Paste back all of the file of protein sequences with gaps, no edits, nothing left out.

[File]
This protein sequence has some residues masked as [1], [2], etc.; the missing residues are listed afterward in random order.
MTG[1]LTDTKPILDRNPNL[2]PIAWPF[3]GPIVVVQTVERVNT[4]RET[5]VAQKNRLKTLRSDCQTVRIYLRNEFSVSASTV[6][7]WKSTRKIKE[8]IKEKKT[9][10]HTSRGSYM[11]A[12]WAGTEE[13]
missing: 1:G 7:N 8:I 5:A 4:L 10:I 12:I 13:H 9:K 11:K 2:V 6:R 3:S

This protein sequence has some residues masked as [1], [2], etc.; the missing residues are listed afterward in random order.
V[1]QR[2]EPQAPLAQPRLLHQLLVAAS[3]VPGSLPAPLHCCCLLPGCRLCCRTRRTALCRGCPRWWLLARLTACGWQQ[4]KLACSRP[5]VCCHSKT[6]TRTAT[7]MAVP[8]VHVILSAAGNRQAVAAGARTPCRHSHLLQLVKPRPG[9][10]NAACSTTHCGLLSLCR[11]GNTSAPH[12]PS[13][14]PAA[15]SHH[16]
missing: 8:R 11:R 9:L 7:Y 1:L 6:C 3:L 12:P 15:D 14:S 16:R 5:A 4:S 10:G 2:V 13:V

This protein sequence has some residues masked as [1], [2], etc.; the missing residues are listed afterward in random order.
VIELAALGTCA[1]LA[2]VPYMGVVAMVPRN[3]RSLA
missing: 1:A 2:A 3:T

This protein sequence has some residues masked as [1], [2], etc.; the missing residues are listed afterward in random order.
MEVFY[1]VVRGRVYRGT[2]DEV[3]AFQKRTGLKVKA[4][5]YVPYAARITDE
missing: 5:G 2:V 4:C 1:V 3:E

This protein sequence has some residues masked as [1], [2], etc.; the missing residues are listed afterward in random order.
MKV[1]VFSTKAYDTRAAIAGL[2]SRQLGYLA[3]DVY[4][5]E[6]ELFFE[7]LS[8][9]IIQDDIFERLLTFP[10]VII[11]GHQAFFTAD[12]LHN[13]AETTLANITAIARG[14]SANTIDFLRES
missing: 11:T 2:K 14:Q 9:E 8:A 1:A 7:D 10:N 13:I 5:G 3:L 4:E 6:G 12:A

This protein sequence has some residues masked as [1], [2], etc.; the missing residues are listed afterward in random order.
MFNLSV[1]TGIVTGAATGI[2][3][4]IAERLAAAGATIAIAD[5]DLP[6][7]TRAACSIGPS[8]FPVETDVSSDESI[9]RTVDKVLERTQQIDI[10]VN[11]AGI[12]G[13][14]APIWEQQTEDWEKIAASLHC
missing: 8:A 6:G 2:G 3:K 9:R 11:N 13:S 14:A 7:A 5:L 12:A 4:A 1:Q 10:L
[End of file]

This protein sequence has some residues masked as [1], [2], etc.; the missing residues are listed afterward in random order.
MTG[1]LTDTKPILDRNPNL[2]PIAWPF[3]GPIVVVQTVERVNT[4]RET[5]VAQKNRLKTLRSDCQTVRIYLRNEFSVSASTV[6][7]WKSTRKIKE[8]IKEKKT[9][10]HTSRGSYM[11]A[12]WAGTEE[13]
missing: 1:G 7:N 8:I 5:A 4:L 10:I 12:I 13:H 9:K 11:K 2:V 6:R 3:S

This protein sequence has some residues masked as [1], [2], etc.; the missing residues are listed afterward in random order.
V[1]QR[2]EPQAPLAQPRLLHQLLVAAS[3]VPGSLPAPLHCCCLLPGCRLCCRTRRTALCRGCPRWWLLARLTACGWQQ[4]KLACSRP[5]VCCHSKT[6]TRTAT[7]MAVP[8]VHVILSAAGNRQAVAAGARTPCRHSHLLQLVKPRPG[9][10]NAACSTTHCGLLSLCR[11]GNTSAPH[12]PS[13][14]PAA[15]SHH[16]
missing: 8:R 11:R 9:L 7:Y 1:L 6:C 3:L 12:P 15:D 14:S 16:R 5:A 4:S 10:G 2:V 13:V

This protein sequence has some residues masked as [1], [2], etc.; the missing residues are listed afterward in random order.
VIELAALGTCA[1]LA[2]VPYMGVVAMVPRN[3]RSLA
missing: 1:A 2:A 3:T

This protein sequence has some residues masked as [1], [2], etc.; the missing residues are listed afterward in random order.
MEVFY[1]VVRGRVYRGT[2]DEV[3]AFQKRTGLKVKA[4][5]YVPYAARITDE
missing: 5:G 2:V 4:C 1:V 3:E

This protein sequence has some residues masked as [1], [2], etc.; the missing residues are listed afterward in random order.
MKV[1]VFSTKAYDTRAAIAGL[2]SRQLGYLA[3]DVY[4][5]E[6]ELFFE[7]LS[8][9]IIQDDIFERLLTFP[10]VII[11]GHQAFFTAD[12]LHN[13]AETTLANITAIARG[14]SANTIDFLRES
missing: 11:T 2:K 14:Q 9:E 8:A 1:A 7:D 10:N 13:I 5:G 3:L 4:E 6:G 12:A

This protein sequence has some residues masked as [1], [2], etc.; the missing residues are listed afterward in random order.
MFNLSV[1]TGIVTGAATGI[2][3][4]IAERLAAAGATIAIAD[5]DLP[6][7]TRAACSIGPS[8]FPVETDVSSDESI[9]RTVDKVLERTQQIDI[10]VN[11]AGI[12]G[13][14]APIWEQQTEDWEKIAASLHC
missing: 8:A 6:G 2:G 3:K 9:R 11:N 13:S 14:A 7:A 5:L 12:A 4:A 1:Q 10:L